Facelift at Fifty


(All photos by David Stuck)

Nearly 50 years after its opening, the Pikesville High School community has much more to celebrate than an anniversary.

Following a communitywide effort that involved students, parents, school officials and area politicians, the school will undergo a long-awaited, $40 million renovation, which will bring the institution on Labyrinth Road air conditioning, updated technology, new science and math wings, an updated auditorium, new classroom space and a number of other modernized amenities. The renovations begin this summer, just after graduates from the school’s 50th class depart.

Two celebrations will commemorate the half-century milestone, one for the entire school community this weekend and one for the first two graduating classes in September.

A senior at the school, Alex Jerome, served as a catalyst for the renovations by actually taking temperature and humidity measurements after having gone through some “outrageously” hot days.

Jerome saw students who were weary-eyed and dehydrated and found it hard to concentrate, just wanting to rest their heads on their desks at the end of some school days. Even teachers complained about the 100-plus-degree temperatures, he said.

“I came home one day [and] one of my papers was drenched in sweat,” recalled Jerome. “I got home and my dad asked, ‘What happened?’”

“[It] looked like he dropped it in water,” said his father, Jeff Jerome. “He said, ‘I don’t think I can take four more years of this,’ so I encouraged him to figured out if there was something that he could do.”

Alex took a digital thermometer to school and found temperatures of up to 110 degrees. He also recorded humidity levels above 60 percent, he said. He took the findings to the school board, who in turn launched their own investigation into the building’s microclimate.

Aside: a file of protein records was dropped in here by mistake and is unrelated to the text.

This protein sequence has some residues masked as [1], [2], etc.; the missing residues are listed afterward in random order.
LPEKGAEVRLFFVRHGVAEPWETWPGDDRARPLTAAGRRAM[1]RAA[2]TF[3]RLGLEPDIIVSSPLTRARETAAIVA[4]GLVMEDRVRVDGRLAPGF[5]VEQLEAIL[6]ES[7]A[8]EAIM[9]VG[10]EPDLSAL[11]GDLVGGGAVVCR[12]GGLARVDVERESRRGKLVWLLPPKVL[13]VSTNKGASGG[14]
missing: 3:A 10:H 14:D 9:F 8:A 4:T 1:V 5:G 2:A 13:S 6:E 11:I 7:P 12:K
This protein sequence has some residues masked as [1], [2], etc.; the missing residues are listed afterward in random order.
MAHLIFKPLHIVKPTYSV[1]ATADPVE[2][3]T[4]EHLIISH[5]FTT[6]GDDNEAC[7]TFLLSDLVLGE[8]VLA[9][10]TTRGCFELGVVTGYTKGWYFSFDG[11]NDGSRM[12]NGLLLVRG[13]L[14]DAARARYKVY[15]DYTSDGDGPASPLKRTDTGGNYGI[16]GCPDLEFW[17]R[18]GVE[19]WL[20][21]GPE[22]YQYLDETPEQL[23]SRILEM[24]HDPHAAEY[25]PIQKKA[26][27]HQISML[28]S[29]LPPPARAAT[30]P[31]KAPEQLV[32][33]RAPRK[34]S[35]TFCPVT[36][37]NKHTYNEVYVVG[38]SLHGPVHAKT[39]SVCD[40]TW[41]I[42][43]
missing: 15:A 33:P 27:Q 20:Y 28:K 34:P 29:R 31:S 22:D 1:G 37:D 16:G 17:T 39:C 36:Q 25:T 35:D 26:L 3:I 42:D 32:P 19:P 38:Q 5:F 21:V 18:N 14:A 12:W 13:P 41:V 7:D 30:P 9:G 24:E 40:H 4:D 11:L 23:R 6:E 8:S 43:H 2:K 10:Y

What they determined was that with black doors, exterior panels and double-paned windows, the school’s design actually attracts heat.

“It felt like being in an oversized greenhouse being cooked,” said Alex Jerome.

In the end, school administrators, local elected officials and community representatives in Pikesville all rallied for better air conditioning. But because the 50-year-old building doesn’t have the infrastructure to support retrofitting for air conditioning, a complete renovation is necessary, said assistant principal Kevin Whatley.

“It is a full school renovation,” said Whatley, who has been at Pikesville for 16 years.

Major components of the renovation include the demolition of the school’s two ramps and science wing, which will be replaced by new science and math wings. The science wing will get a new greenhouse, and new spaces will accommodate STEM (science, technology, engineering and math) programs such as Project Lead the Way, which is in its third year at Pikesville. The school’s courtyard will be become instructional space and will include a new career and counseling center, computer labs and an interactive multimedia production facility with a television studio.

The school’s weight room will expand, and locker rooms will be renovated. The cafeteria will be bigger, and the school’s auditorium will be updated for better acoustics and get new lights and a new sound system.